South African Ambassador Robina Marks last night compared Cambodia’s past and contemporary political struggles with those of her homeland, at a ceremony to mark the passing of Nelson Mandela.
At Raffles Hotel Le Royal, dozens of dignitaries, mostly ambassadors and diplomats, paid their respects to South Africa’s first black president, who led the struggle against segregation and apartheid.
The hour-long ceremony was comprised of a short documentary about Mandela’s life, a video statement from American novelist Maya Angelou and speeches from Marks and other guests.
“Like South Africa, Cambodia comes from a very difficult history as it tries to weave together a society that can come to terms with that history,” the ambassador said in an interview.
“[Cambodia] is also trying to identify for itself what it is that will contribute to nation building and towards the full human rights that every Cambodian deserves and should expect.”
Of Mandela, Marks, who is based in Bangkok but serves as ambassador to Cambodia, Thailand, Laos and Myanmar said: “We don’t own him as a country; we share him with the whole world.”
Ouch Borith, secretary of state for the Ministry of Foreign Affairs, expressed “heartfelt condolences” on behalf of the Cambodian people at the memorial. “For his legacy, we must all try to live a meaningful life and work for the betterment of all,” he said.
On the second day of the opposition party’s planned daily protest in Phnom Penh, Marks said Mandela’s emphasis on peaceful reconciliation between adversaries carries particular relevance in the region now due to political unrest here and in Thailand.
Of the anti-government protests that have taken place in Bangkok since the last week of November she said: “It was very interesting to us because [Mandela’s death] took place against the backdrop of some turbulence.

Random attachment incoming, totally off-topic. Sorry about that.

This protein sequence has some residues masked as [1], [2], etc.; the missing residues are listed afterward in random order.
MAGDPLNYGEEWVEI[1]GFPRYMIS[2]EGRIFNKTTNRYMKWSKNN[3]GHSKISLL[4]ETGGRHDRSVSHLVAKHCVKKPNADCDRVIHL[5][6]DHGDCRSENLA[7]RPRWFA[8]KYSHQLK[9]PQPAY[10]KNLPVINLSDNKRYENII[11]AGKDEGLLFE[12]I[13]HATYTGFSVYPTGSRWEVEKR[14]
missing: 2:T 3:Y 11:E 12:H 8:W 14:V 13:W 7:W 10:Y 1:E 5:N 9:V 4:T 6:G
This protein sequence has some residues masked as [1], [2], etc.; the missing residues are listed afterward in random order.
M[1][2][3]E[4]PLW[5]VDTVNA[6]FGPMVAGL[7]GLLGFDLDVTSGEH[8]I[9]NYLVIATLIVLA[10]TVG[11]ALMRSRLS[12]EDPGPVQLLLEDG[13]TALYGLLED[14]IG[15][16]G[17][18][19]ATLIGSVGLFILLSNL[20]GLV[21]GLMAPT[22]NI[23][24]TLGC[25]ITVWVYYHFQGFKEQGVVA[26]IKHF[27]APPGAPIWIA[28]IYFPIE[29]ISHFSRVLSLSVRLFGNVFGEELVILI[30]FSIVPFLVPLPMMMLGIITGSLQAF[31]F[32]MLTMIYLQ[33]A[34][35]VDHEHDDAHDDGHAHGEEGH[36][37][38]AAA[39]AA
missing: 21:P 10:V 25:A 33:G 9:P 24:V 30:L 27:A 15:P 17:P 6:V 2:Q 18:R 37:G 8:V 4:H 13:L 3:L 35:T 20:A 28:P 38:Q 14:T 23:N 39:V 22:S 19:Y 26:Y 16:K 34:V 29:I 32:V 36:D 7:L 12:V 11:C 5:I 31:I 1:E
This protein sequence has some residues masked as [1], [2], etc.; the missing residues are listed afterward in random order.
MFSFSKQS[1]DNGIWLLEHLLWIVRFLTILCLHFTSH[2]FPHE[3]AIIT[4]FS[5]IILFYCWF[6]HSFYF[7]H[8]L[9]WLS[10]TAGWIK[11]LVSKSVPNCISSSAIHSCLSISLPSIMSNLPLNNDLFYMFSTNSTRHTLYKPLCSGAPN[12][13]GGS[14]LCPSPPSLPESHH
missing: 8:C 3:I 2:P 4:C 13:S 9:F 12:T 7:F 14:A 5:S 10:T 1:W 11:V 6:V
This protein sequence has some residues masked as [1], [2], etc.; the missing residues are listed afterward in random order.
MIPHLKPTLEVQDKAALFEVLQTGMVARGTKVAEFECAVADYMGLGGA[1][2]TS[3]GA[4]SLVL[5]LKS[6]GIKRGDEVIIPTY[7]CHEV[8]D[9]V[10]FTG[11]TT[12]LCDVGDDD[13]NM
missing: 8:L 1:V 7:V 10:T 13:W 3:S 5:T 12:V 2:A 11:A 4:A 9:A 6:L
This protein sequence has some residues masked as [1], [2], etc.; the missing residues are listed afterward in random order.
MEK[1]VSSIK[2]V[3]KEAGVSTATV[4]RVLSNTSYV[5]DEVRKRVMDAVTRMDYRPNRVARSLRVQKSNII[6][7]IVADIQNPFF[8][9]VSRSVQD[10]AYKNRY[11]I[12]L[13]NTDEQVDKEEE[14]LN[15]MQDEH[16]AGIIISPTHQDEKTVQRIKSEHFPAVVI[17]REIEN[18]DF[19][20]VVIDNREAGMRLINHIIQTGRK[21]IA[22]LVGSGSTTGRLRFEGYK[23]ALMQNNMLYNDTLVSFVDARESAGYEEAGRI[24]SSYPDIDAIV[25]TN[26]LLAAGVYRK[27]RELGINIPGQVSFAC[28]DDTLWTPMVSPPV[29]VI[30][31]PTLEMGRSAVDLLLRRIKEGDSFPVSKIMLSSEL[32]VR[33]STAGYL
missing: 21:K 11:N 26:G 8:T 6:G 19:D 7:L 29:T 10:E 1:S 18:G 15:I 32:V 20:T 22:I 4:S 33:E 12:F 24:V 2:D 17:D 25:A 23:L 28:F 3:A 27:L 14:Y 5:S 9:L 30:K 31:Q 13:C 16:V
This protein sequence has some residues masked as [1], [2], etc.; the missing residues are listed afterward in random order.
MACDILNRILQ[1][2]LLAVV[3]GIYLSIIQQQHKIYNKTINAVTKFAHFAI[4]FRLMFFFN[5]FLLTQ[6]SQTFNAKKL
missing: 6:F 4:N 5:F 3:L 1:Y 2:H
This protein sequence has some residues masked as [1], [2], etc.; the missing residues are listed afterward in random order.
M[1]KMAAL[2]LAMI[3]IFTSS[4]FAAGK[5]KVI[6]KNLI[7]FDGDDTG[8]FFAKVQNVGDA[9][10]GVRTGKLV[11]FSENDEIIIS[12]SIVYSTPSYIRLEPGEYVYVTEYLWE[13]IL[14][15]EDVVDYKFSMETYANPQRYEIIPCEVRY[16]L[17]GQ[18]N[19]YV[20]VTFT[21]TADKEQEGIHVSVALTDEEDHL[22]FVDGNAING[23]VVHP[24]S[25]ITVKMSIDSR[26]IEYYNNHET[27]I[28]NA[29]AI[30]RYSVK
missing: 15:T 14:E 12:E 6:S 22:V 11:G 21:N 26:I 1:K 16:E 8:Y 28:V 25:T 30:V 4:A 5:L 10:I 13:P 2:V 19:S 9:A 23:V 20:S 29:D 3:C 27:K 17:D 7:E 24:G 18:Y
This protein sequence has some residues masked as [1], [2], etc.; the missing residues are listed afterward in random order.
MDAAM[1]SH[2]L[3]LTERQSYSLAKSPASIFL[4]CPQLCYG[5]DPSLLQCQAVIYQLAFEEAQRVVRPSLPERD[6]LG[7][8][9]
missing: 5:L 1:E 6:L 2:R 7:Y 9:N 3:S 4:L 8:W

Democracy is very loud, again of course in Cambodia.”
Marks, who met Mandela on several occasions, said he was as impressive in person as he was in the media.
“He was a wonderful man, a huge personality, a presence which was enormous, and a presence that even though it is not manifested physically anymore, it is a presence that will continue.”
Marks said that Mandela could tie the tongues of otherwise articulate adults. Of her first meeting with him she said she “became an awkward teenage girl again”.
“I blushed, I stammered, I became my worst self. But he was gracious enough to recognise that he has that kind of persona that has that kind of effect on grown men and women, and he was gracious enough to allow me to compose myself and proceed with what I wanted to say.”
She said Mandela’s broad appeal was apparent on the day he died when Thailand-based South African expatriates, who are mostly white, came to the embassy to grieve.
“From the moment that our mission doors opened in Bangkok, the very first woman I received was a white woman, who just burst into tears and cried copiously and expressed her sense of sorrow. He’s not seen as a leader for black people only. He is seen as the leader for white South Africans as well. And that is part of the miracle for us.”